In Selective Way Insurance Co. v. MAK Services Inc., the Superior Court of Pennsylvania reversed an insurer-favorable summary judgment after finding that its reservation of rights letter was insufficient.
Following what appeared to be a standard slip-and-fall case, an insurer provided a defense under a reservation of rights to its insured — a snow and ice removal company. Astonishingly, the policy contained a snow and ice removal exclusion, barring coverage for bodily injury, property damage, and personal and advertising injury arising out of snow and ice removal. Despite this chilling exclusion, the insurer’s reservation of rights letter was general:
[The insurer] will be handling this matter under a reservation of rights. This means that Selective reserves all rights reserved to it under applicable law, insurance regulations and policy provisions that may become relevant as this matter continues to develop. Those rights include, but are not limited to, the rights to decline coverage for this claim and to withdraw assigned defense counsel.
Roughly 18 months after issuing its reservation of rights and providing a defense, the insurer filed a declaratory judgment action against the insured, seeking to establish that there was no coverage on account of the snow and ice removal exclusion. The insured counterclaimed, raising bad faith and requesting its own declaratory judgment that the insurer had an ongoing duty to defend and indemnify and that the insurer was estopped from discontinuing its representation and indemnification because the reservation of rights letter was insufficient to preserve the coverage defense. After a hearing on cross-motions for summary judgment, the trial court warmed to the insurer’s position and granted summary judgment. The insured promptly appealed, “challenging the sufficiency of [the insurer’s] reservation of rights letter, and thereby its preservation of the snow and ice removal exclusion.”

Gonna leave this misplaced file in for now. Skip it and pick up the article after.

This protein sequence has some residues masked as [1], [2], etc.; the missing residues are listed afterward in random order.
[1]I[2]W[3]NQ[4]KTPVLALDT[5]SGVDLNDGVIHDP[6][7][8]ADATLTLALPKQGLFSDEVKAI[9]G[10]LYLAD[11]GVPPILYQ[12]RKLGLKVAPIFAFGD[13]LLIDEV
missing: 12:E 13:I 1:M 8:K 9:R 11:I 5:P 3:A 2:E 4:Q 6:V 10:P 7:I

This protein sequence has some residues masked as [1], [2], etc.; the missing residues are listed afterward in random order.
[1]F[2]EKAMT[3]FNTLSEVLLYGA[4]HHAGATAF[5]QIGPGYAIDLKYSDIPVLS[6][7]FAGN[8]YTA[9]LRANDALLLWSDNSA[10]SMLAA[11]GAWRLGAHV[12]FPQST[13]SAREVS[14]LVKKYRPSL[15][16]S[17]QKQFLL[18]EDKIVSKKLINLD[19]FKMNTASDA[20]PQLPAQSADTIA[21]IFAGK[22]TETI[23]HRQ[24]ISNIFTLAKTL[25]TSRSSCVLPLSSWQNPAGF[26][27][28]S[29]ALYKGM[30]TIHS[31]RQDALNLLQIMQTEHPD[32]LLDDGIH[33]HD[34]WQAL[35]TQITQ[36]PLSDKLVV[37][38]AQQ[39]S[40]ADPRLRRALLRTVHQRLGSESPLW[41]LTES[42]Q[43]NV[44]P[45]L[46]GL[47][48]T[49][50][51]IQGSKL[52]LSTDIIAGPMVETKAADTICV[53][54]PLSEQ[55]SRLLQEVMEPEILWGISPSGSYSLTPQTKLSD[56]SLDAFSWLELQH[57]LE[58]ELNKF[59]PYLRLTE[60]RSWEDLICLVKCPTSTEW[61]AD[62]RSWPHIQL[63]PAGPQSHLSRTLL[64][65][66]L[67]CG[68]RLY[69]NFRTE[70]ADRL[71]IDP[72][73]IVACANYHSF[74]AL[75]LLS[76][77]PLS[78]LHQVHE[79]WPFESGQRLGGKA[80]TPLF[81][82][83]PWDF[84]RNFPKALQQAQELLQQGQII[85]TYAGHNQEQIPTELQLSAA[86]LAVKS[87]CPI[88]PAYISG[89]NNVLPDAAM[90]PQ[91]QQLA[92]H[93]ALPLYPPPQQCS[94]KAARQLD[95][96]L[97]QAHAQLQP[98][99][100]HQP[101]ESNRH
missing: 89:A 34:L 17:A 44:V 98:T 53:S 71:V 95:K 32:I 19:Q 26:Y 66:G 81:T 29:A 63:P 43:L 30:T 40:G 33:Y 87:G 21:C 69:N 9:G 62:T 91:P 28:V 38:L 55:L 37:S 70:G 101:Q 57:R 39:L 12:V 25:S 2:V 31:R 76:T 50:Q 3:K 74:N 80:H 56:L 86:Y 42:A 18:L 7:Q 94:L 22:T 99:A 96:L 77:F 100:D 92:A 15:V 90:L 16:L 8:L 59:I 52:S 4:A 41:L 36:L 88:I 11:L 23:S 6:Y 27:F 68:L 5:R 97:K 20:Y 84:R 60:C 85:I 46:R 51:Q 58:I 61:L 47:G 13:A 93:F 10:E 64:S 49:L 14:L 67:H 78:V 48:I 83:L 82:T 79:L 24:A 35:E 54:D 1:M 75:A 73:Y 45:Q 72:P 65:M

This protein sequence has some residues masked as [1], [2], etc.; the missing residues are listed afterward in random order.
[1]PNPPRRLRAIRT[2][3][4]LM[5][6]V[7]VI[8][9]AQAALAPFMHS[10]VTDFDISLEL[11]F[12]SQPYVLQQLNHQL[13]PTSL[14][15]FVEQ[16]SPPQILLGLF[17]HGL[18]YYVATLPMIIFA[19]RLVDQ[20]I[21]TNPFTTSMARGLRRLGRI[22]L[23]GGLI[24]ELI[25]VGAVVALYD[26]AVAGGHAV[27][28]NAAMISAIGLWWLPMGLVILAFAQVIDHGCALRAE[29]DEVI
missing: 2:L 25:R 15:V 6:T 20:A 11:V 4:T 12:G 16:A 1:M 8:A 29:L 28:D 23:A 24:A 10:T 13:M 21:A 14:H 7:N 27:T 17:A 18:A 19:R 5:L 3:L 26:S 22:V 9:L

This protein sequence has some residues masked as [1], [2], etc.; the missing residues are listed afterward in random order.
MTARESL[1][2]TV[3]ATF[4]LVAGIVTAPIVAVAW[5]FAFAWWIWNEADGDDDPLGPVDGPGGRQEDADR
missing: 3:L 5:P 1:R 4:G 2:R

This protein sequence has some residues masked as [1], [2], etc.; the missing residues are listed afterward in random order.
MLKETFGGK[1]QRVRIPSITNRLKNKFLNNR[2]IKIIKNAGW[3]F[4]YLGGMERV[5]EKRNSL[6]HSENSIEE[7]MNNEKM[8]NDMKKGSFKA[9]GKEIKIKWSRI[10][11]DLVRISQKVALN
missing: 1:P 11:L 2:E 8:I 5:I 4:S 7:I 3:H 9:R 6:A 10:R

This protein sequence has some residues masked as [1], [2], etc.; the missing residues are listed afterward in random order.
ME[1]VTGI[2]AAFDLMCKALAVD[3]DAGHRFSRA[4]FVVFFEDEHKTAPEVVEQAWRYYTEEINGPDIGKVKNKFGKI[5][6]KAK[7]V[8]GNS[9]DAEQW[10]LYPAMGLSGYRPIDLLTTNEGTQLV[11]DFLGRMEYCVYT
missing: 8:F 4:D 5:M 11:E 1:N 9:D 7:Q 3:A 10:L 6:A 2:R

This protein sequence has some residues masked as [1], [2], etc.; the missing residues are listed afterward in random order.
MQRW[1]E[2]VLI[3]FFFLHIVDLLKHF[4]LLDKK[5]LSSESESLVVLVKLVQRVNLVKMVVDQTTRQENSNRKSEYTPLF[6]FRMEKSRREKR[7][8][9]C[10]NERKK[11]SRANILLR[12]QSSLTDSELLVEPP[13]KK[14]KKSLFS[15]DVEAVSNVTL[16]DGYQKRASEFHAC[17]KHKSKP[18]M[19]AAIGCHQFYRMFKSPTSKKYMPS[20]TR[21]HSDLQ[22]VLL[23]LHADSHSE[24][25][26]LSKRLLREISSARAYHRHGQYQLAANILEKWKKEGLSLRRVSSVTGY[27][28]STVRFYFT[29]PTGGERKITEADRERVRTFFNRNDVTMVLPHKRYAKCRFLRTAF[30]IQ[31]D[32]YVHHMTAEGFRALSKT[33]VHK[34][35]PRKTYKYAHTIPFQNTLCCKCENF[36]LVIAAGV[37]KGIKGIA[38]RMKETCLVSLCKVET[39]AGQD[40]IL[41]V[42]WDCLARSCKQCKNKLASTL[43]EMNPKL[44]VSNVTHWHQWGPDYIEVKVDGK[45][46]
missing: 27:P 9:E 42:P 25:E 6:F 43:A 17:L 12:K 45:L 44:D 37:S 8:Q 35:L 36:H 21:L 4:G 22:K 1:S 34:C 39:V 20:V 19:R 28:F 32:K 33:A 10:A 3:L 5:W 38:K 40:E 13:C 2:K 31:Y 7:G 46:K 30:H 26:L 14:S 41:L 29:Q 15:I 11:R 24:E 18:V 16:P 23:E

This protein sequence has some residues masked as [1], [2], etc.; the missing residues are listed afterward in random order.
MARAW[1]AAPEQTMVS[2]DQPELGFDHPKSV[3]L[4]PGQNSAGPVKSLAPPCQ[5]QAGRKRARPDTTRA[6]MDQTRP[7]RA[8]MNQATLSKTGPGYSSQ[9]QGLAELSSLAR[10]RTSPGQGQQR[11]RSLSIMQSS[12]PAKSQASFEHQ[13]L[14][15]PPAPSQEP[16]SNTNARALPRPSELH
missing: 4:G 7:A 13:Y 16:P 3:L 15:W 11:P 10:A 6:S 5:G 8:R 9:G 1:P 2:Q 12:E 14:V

On appeal, the appeals court, over the dissent of one colleague, determined that the reservation of rights letter was insufficient. The court noted that while insurers are not required to provide an exhaustive listing of all potential coverage defenses in order to preserve them, the insurer’s letter was deficient because it did not fairly inform the insured of the insurer’s position or identify any “emergent coverage issues.” The court assumed a deficient investigation on the insurer’s part from the boilerplate letter, which provided no notice of an otherwise plainly apparent coverage issue — the potential application of the snow and ice removal exclusion. And given the lack of specificity of the letter coupled with the 18-month gap from the first assertion of the coverage defense, the court presumed prejudice to the insured, which sparked disagreement from the dissenting colleague.
While this decision is certainly likely to cool the use of general reservation of rights letters in the already insured-friendly Pennsylvania, it remains to be seen whether we see a snowball effect in other states where such insured arguments are likely to receive a lukewarm reception.